Super Chili photo

This small Super Chili plant was purchased from a local nursery about mid-way through June (maybe a littler earlier). I picked it up on a lark as it had already produced a few fruit at the store. I figured, if my seedlings completely failed to produce — and at the time of this purchase, they looked horrible — then I would still have some fresh peppers to enjoy.

After harvesting, drying and/or eating fresh a couple dozen pods from this small plant, I can safely say that I was pleasantly surprised by their flavor and heat. I had never gown a Super Chili before, but I have a feeling it will be back again next season.

Now, as for the peppers themselves, most of them on this particular plant didn’t vary too much in length, hanging around the one and a half inch length. Their tapered appearance is rather unassuming as there are much gnarlier and scarier looking pods available. But then again, not everything needs to be frightening looking to cause a commotion and these little fellas pack a pretty mean punch.

Super Chili photo

Once cut open, we can see a thin placenta running the short length from tip to stem. My only real complaint about these little guys is the number of seeds in their small cavities. These things are chock full of them and if you get too many in your mouth at once, they do impart a bit of a bitter flavor. Aside from that, the pepper produces a lightly floral flavor with distant sweetness. It tastes much like a well-ripened serrano as you crunch through the thin walls.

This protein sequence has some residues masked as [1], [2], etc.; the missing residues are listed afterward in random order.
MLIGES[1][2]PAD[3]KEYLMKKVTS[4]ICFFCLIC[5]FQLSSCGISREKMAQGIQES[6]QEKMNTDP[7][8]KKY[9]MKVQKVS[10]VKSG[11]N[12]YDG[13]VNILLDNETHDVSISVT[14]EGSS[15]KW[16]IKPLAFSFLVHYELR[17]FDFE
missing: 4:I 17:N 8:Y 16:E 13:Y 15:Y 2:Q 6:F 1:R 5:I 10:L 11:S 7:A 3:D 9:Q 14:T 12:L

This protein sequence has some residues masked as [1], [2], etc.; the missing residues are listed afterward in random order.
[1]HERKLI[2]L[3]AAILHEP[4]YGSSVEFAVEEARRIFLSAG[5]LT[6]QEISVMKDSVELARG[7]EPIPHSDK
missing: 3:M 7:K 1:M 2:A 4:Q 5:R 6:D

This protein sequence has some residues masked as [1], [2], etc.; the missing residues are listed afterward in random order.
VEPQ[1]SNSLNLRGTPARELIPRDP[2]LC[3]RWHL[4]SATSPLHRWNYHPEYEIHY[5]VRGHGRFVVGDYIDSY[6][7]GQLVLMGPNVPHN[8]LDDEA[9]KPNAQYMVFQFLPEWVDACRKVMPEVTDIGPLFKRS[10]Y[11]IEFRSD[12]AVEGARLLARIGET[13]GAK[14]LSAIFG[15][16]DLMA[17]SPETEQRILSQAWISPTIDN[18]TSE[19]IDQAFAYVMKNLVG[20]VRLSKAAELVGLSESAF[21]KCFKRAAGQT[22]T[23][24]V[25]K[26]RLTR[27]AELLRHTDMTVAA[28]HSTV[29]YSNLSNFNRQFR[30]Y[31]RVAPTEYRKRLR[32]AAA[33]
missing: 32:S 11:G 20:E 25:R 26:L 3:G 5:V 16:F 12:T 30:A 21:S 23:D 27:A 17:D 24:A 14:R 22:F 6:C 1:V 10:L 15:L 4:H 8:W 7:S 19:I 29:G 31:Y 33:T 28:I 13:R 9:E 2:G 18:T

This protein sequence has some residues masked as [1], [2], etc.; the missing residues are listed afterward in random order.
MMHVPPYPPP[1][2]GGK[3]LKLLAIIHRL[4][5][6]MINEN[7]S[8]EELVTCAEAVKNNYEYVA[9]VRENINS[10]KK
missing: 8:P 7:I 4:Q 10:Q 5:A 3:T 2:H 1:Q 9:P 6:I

The heat hit quickly and smoothly, coating the tongue and roof of the mouth with a gentle burn, The fire fades almost as quickly as it arrived, lingering at the throat a bit before disappearing for good. I’d say the heat level can sneak up on you a bit if you’re not paying attention.

These little chilis are ideal for just about any food item. They’ll provide a nice hit of fiery heat that won’t overwhelm or take away from whatever you add it to.